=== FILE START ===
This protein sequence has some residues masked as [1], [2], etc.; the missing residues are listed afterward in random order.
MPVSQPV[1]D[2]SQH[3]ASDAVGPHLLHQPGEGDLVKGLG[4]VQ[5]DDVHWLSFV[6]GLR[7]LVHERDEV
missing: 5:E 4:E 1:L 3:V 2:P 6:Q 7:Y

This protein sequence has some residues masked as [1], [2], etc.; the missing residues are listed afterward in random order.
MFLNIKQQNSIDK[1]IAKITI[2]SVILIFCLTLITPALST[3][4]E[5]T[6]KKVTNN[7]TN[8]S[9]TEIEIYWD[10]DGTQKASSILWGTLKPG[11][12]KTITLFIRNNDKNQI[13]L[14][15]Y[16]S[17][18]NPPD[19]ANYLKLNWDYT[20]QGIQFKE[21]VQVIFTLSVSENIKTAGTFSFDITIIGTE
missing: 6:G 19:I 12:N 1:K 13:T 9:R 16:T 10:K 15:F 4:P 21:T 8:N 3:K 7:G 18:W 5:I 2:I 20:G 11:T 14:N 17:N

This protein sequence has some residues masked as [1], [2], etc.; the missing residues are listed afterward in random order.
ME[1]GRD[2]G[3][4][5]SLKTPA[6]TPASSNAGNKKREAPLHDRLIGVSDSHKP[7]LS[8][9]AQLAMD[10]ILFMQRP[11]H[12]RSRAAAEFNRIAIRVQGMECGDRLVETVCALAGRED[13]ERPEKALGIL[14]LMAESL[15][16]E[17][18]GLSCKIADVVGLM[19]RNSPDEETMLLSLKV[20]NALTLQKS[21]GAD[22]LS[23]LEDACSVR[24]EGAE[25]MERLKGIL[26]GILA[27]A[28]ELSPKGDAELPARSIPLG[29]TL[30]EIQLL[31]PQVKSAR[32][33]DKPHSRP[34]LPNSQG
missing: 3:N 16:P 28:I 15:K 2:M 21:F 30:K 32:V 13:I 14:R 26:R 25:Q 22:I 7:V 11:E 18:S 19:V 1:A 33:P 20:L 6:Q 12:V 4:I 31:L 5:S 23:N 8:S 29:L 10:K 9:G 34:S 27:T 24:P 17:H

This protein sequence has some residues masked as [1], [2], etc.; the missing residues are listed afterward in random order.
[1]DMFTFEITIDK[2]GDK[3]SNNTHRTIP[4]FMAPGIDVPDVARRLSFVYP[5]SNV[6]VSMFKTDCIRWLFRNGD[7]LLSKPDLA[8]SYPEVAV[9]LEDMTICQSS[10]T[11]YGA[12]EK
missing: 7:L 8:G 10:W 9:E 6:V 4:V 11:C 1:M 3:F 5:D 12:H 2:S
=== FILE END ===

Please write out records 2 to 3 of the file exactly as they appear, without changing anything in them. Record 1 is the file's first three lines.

This protein sequence has some residues masked as [1], [2], etc.; the missing residues are listed afterward in random order.
MFLNIKQQNSIDK[1]IAKITI[2]SVILIFCLTLITPALST[3][4]E[5]T[6]KKVTNN[7]TN[8]S[9]TEIEIYWD[10]DGTQKASSILWGTLKPG[11][12]KTITLFIRNNDKNQI[13]L[14][15]Y[16]S[17][18]NPPD[19]ANYLKLNWDYT[20]QGIQFKE[21]VQVIFTLSVSENIKTAGTFSFDITIIGTE
missing: 6:G 19:I 12:N 1:K 13:T 9:R 16:T 10:K 15:F 4:P 21:T 8:N 3:K 7:G 18:W 5:I 2:I 20:G 11:T 14:N 17:N

This protein sequence has some residues masked as [1], [2], etc.; the missing residues are listed afterward in random order.
ME[1]GRD[2]G[3][4][5]SLKTPA[6]TPASSNAGNKKREAPLHDRLIGVSDSHKP[7]LS[8][9]AQLAMD[10]ILFMQRP[11]H[12]RSRAAAEFNRIAIRVQGMECGDRLVETVCALAGRED[13]ERPEKALGIL[14]LMAESL[15][16]E[17][18]GLSCKIADVVGLM[19]RNSPDEETMLLSLKV[20]NALTLQKS[21]GAD[22]LS[23]LEDACSVR[24]EGAE[25]MERLKGIL[26]GILA[27]A[28]ELSPKGDAELPARSIPLG[29]TL[30]EIQLL[31]PQVKSAR[32][33]DKPHSRP[34]LPNSQG
missing: 3:N 16:P 28:I 15:K 2:M 21:F 30:K 32:V 13:I 14:R 26:R 25:Q 22:I 7:V 11:E 18:S 19:V 1:A 33:P 20:L 6:Q 12:V 4:I 31:L 5:S 23:N 8:S 29:L 10:K 9:G 34:S 27:T 24:P 17:H